Lack of transparency in the investigations of the Fort Myers Police Dept

Reporter: Dannielle Garcia
Published: Updated:

A lack of transparency as Fort Myers police officers are sitting at-home on administrative leave. Despite the ongoing investigation, we know little about what is going on. Neither does the Fort Myers City Council Members.

Johnny Streets, a Fort Myers city councilman and former Fort Myers Police Dept. officer, is frustrated with the lack of information about investigations into three local police officers. He said we know the same information about the FMPD officers as when the investigation started.

Two-and-a-half years later, the department put Officer Jason Jackson and Captain Melvin Perry, along with two other officers who have since retired, on paid administrative leave amid a secret federal investigation.

“I can’t talk about the investigation because I don’t know,” Streets said. “I just know it is not normal and having come from law enforcement it’s not normal to have taken this long.”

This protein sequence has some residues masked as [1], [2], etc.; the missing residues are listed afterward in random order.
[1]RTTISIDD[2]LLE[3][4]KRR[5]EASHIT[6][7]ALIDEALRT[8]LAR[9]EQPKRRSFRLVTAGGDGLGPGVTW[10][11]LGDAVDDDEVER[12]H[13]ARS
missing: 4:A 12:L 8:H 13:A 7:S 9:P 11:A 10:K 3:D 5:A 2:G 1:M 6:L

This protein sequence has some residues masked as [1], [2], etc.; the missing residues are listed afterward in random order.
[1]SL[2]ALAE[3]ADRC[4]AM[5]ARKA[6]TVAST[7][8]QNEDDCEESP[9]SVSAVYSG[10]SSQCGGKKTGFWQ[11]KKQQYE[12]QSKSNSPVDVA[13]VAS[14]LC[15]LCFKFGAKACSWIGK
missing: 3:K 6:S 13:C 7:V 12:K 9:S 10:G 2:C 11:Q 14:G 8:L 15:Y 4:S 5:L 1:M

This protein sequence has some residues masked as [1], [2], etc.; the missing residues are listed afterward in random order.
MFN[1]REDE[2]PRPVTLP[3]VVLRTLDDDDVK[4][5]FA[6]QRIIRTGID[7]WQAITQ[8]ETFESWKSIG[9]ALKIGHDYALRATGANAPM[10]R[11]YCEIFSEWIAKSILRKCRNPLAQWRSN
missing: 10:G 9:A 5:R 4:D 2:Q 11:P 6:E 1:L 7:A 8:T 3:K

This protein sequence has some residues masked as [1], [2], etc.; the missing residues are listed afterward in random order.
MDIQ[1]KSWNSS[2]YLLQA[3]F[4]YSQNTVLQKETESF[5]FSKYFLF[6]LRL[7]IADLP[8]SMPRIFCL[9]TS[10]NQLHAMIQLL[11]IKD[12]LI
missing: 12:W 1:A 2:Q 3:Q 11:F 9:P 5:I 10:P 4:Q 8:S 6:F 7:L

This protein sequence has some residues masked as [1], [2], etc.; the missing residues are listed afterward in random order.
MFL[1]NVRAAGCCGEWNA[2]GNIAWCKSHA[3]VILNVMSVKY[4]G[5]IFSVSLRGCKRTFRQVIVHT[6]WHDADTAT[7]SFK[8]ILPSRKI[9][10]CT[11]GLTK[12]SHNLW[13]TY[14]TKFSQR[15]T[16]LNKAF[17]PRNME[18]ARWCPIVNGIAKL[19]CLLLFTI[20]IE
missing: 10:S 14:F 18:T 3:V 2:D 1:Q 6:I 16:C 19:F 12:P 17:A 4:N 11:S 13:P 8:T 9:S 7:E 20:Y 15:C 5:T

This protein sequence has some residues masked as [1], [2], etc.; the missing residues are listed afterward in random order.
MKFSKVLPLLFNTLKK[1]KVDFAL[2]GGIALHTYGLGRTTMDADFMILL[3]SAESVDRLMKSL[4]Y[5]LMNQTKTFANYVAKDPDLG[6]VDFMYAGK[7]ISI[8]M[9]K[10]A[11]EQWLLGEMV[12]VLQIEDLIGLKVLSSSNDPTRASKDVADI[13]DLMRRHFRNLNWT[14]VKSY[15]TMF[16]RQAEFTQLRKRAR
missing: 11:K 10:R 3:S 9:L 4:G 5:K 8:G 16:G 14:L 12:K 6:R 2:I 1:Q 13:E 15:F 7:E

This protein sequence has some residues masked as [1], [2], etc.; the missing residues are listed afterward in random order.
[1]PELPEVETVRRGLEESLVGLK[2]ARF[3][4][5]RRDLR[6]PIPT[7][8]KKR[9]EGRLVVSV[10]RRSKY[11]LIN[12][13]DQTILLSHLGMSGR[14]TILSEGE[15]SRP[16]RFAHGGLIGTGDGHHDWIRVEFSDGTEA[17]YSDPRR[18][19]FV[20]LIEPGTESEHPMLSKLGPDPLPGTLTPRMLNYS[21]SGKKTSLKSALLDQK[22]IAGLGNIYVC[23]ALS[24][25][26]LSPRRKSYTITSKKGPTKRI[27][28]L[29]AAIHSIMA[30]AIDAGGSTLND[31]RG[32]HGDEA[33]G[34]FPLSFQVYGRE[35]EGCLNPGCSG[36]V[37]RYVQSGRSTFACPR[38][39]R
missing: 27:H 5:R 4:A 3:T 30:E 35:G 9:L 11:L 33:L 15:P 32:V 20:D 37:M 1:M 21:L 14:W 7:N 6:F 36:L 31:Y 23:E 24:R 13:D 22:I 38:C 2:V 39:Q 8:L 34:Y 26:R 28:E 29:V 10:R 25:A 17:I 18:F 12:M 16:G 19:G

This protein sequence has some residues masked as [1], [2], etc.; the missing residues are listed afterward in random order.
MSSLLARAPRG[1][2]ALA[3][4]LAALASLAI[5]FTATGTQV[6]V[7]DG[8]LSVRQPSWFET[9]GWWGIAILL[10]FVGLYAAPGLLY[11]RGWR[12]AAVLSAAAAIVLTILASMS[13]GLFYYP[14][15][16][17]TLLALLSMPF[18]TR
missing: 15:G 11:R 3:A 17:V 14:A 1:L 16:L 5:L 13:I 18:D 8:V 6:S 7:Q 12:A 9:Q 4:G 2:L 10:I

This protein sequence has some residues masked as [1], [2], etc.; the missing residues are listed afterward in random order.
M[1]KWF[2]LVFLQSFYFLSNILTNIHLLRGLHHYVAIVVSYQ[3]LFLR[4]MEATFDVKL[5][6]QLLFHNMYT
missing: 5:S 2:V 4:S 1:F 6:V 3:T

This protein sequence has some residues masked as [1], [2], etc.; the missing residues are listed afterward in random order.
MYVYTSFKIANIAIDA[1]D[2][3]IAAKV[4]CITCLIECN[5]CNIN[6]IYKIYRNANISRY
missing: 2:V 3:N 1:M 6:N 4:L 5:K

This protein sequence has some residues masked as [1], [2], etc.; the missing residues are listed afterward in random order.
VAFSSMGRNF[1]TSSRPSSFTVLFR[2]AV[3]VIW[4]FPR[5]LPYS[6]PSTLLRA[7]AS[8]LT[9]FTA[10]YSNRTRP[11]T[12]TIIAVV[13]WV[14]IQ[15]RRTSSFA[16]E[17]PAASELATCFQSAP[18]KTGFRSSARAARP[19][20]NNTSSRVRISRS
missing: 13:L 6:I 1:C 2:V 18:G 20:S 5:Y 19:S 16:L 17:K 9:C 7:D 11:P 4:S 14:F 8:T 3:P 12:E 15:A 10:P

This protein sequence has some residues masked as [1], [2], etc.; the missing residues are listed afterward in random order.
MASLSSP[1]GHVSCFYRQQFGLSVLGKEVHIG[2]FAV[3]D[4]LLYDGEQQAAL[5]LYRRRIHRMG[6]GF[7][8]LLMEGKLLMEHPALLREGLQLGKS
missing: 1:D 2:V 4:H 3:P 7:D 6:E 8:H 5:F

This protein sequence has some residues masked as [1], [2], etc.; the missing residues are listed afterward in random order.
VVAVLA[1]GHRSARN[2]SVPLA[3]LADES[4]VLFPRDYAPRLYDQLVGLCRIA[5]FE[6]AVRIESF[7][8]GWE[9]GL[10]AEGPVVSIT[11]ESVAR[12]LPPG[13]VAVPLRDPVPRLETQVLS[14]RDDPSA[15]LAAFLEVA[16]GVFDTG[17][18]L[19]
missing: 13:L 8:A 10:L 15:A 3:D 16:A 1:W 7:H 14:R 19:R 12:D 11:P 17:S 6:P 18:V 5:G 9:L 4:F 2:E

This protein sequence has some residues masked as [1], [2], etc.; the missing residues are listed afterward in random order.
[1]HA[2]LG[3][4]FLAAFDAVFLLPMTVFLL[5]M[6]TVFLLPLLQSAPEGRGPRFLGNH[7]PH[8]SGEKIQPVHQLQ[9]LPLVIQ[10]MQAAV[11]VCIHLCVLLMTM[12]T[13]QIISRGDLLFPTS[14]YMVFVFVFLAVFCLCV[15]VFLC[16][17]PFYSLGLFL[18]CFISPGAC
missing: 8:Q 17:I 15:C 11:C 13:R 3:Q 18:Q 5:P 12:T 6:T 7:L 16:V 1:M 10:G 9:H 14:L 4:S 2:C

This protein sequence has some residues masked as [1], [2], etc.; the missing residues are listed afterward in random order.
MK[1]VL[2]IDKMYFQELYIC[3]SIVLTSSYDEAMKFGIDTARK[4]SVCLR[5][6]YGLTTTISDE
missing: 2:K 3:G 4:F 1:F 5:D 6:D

The controversy started in 2016 when the Freeh Group came to town to investigate the FMPD. Part of the final report, which has three pages nearly entirely redacted, details allegations against the officers now on leave.

Fort Myers Police Captain Jay Rodriguez

There may be only one person in Fort Myers who knows what is behind those redaction. It is FMPD Chief Derrick Diggs. WINK News requested comment and Chief Diggs said he could not talk about it.

As part of a separate case, the department had placed Captain Jay Rodriguez on paid leave seven months ago, when a video surfaced from a 2013 prostitution sting. The video appears to show Captain Rodriguez participating in a sex act while undercover.

We asked the Florida Dept. of Law Enforcement for an update on Captain Rodriguez’s case. The FDLE said it is still under investigation.

Street said the “no comments” and lack of information given to the community is frustrating, especially since taxpayers are paying them to sit on the sidelines. Streets said the law enforcement personnel should not be on paid leave.

“I think they would be somewhere doing something,” Streets said, “to at least earn that check they are getting.”

Captain Rodriguez has collected over $51,000 while on leave. The two other officers, total over $430,000 combined, which is a big price tag for taxpayers who do not even know what they are accused of doing.

“There’s a cloud out there and we don’t know if it’s going to rain on us or if it’s going to move away and give us sunshine,” Streets said. “I hope it’s sunshine.”

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